As LTE passes the 755m subscriber mark, focus shifts to wearable IoT
Ericsson, Sony Mobile and SK Telecom have announced that they are testing and undergoing trials of new device and network innovations to support LTE network connectivity for lower cost, lower power IoT devices. To kick start the process they will be focusing on wearable devices. Yes, wearables – some 15 years after the first “connected catwalk” event (in Cannes, at an earlier iteration of the MWC show) and the industry is still trying to prove the viability of the sector.
The wearable device test use cases are focused on consumer lifestyle and “wellness” applications enabled through multiple sensors providing accelerometer, identification, pulse meter and GPS functionality. The partners say that in testing, LTE has proven to support the ubiquitous and secure uplink and downlink connections that wearable lifestyle and wellness applications require.
"We are working with our leading ecosystem partners, including SK Telecom and Sony Mobile, to accelerate the adoption of new IoT applications for both consumers and industry,” said Arun Bansal, SVP and Head of Business Unit Radio, Ericsson. “The test and trials that we have undertaken, leveraging new Sony Mobile devices and the mobile network technology in our radio labs and in SK Telecom's live commercial network, focus on lifestyle and wellness applications that really benefit from the secure, ubiquitous mobile connectivity that cellular technologies support."
Ericsson, Sony Mobile and SK Telecom are conducting lab testing of the key functions of LTE device Category 0 and Category M (M2M) in Ericsson’s radio labs in Sweden, with field trials planned in SK Telecom's network in Korea later this year. LTE Cat-0 has been standardised in 3GPP LTE Release 12 and is the first device category specifically targeting IoT. LTE Category M (or LTE-M) is a component of LTE Release 13, and should introduce further cost savings and improved battery longevity.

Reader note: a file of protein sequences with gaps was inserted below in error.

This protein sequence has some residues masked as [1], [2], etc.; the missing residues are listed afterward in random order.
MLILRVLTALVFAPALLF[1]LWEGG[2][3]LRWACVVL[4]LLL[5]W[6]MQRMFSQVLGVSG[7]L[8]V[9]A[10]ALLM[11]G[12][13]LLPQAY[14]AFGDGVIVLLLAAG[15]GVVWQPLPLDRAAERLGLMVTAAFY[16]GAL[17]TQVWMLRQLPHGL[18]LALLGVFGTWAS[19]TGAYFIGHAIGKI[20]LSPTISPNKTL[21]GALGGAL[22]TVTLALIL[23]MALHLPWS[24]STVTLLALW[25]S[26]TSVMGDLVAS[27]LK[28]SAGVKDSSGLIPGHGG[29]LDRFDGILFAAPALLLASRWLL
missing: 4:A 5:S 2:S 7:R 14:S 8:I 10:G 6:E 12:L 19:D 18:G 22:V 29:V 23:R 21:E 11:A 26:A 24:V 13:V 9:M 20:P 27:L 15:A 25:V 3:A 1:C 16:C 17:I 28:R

“There can be little doubt that the market for network-connected devices – of every shape, size and type – will explode at breakneck pace going forwards,” said Izumi Kawanishi, EVP, Product Business Group, Sony Mobile.
“These latest tests and trials reflect our commitment to establish a stronger IoT ecosystem globally,” added Park Jin-hyo, SVP and Head of Network R&D Centre, SK Telecom
Last week, the GSA announced that the global subscriber base for LTE had passed 755 million (data supplied by Ovum), exceeding 10 per cent share of the global mobile market and growing faster than any other mobile communications system technology.
“441 million LTE subscriptions were added in the past year, equivalent to 140 per cent annual growth,” said Alan Hadden, VP of Research, GSA. “We forecast over 1 billion LTE subscriptions worldwide by the end of 2015.”
422 operators have commercially launched LTE systems in 143 countries, according to GSA data announced in July, with 460 commercially launched LTE networks expected by the end 2015. Over 30 per cent of operators are investing in LTE-Advanced system deployments, with commercial service now available to some degree in 45 countries.
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